The rush to roll out new grocery formats
There has been phenomenal media coverage in the past couple of weeks, as Tesco launch their new Jacks discount grocery format. The new look value stores are aimed at competing head to head with Aldi and Lidl. Much was the case in the United States in early 2016 when Whole Foods Market launched its 365 concept aimed at broadening customer appeal, breaking down value perceptions and competing more aggressively with the likes of retailers such as Trader Joes (Part of Aldi Nord). This media hype and speculation can create huge expectations and comment on the likely success or failure of the roll out of a new brand; but what about the location analysis and property implications?
Retailers often experiment with new formats, particularly when they are publicly traded, and by no coincidence are seeing comparable store sales slowing and/or competition intensifying. There is the expectation from the City to identify the next big vehicle for growth, whether through bricks and mortar development, ecommerce or new joint ventures. For bricks and mortar this tends to lead to property teams being under intense pressure to simply get the first few stores open as quick as possible. This can lead to all the diligence and analysis (& sometimes financial discipline) which goes into opening a core format store being thrown out the window for the new venture.
Tesco’s first Jack’s in Chatteris, Cambridgeshire, opened on 19th September. This had previously been a mothballed £20m store left over from when the development pipeline ground to a sudden halt in 2014. Store two in Immingham, North Lincolnshire is of a similar ilk, and was opened on the same day. A mere two weeks later, on 4th October, two stores opened in Merseyside which are converted legacy Tesco metro stores. Next on the list is a similar store in the suburbs of Birmingham. This is to get 10-15 Jacks stores open as quickly as possible to truly test and learn. To put in context Aldi plan to open 60-70 stores this year.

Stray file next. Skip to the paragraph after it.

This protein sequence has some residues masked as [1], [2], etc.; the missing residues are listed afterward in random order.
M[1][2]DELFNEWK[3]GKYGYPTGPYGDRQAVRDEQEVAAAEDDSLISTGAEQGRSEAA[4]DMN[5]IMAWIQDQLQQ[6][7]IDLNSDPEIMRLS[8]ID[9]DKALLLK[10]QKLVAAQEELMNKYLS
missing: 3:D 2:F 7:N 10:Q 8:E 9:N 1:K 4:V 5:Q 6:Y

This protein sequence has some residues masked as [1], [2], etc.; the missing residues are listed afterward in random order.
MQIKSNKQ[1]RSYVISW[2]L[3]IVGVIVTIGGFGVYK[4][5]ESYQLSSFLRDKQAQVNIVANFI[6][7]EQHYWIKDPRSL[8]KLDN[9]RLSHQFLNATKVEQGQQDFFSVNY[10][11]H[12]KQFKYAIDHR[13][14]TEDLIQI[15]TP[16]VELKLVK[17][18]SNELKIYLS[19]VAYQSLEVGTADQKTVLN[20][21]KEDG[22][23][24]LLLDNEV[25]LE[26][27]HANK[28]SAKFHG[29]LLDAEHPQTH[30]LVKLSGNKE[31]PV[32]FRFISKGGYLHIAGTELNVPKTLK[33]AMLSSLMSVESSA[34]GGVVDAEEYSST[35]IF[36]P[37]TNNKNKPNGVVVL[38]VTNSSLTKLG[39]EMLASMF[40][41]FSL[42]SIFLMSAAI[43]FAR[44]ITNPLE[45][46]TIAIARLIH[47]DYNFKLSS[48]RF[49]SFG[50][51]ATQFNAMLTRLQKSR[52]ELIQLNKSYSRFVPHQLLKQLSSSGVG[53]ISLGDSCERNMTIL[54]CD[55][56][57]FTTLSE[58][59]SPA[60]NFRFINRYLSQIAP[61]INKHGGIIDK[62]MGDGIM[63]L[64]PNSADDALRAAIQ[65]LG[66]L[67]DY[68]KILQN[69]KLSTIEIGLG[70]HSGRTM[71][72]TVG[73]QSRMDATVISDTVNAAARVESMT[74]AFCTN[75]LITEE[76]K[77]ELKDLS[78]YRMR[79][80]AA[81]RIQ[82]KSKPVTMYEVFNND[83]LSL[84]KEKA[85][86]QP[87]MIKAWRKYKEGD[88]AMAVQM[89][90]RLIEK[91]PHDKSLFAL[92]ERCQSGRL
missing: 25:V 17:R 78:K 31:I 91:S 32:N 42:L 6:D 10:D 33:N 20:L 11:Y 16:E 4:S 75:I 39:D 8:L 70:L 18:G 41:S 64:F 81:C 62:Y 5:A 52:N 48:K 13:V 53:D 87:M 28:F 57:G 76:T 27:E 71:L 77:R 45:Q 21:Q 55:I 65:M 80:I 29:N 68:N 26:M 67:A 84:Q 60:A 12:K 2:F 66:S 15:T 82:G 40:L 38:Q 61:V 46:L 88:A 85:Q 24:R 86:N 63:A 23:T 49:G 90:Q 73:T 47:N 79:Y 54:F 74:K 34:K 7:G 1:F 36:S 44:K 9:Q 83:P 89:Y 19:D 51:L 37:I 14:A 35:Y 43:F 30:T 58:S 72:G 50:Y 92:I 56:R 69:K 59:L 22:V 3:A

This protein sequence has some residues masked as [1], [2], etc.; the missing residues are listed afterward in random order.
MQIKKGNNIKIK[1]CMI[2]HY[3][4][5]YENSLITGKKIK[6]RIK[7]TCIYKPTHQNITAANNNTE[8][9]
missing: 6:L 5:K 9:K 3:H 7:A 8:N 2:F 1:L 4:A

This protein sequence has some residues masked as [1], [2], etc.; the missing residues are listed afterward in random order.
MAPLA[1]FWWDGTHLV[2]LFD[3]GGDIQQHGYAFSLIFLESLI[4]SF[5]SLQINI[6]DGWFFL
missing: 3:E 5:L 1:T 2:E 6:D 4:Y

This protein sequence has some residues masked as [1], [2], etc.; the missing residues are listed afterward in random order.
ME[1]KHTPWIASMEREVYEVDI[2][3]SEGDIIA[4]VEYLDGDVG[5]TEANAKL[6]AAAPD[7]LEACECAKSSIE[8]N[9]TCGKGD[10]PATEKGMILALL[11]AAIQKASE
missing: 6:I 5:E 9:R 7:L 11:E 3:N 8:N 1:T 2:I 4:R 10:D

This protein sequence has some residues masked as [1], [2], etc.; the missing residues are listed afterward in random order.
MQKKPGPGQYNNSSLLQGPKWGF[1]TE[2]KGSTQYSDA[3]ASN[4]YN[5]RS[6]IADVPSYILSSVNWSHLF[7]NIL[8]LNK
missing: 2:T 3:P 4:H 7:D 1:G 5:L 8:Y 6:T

In the US the first three 365 by Whole Foods Market store openings followed a similar path to Jacks. The first grocery store was earmarked for a regular Whole Foods, already a signed deal, and quickly got “flipped” to a 365. The truth is probably any Whole Foods Market format would have done well in Silverlake, CA due to the affinity of the brand and demographics in this part of California. In the Pacific Northwest two stores quickly followed – Lake Oswego, OR a forced divestment of an Albertsons grocery store post-merger with Safeway and Bellevue, WA a closed JC Penney department store – both sites were readily available, easy to convert & fit out. The latter store in Bellevue closed just prior to its first birthday after not meeting expectations. Two and a half years since launching, 365 by Whole Foods Market consists of ten stores, with further growth publicly announced the format continues to evolve.
The make or break of new store formats
Despite the success of this format in the US, the only country in Europe where established supermarkets have successfully competed with the likes of Aldi and Lidl is France. Sainsburys attempted a similar concept in 2014 by entering into a partnership with Netto, which ended two years later with store closures as they failed to expand quickly enough.
The make or break of new store formats, and the pace of their rollout, are often quickly decided by the first few openings before senior leaders move onto the next initiative. So why is it often the case that sometimes sub optimum locations are selected in the quest for growth?
If you were building out a disciplined network plan in a multi-channel environment which deliver maximum returns would these be the first locations on the list to launch with? Are these easier locations a way to get stores open quickly to test, learn and evolve? Or are they trying to address any legacy issues elsewhere in the business? The Tesco strategy with Jacks for this first phase is definitely low capex and low risk whether these locations demonstrate the true potential of the format only time will tell. One thing is certain in an ever competitive and complex environment gleaming good customer insight and understanding the spatial interactions between formats and channels demonstrates that location analysis is more important than ever.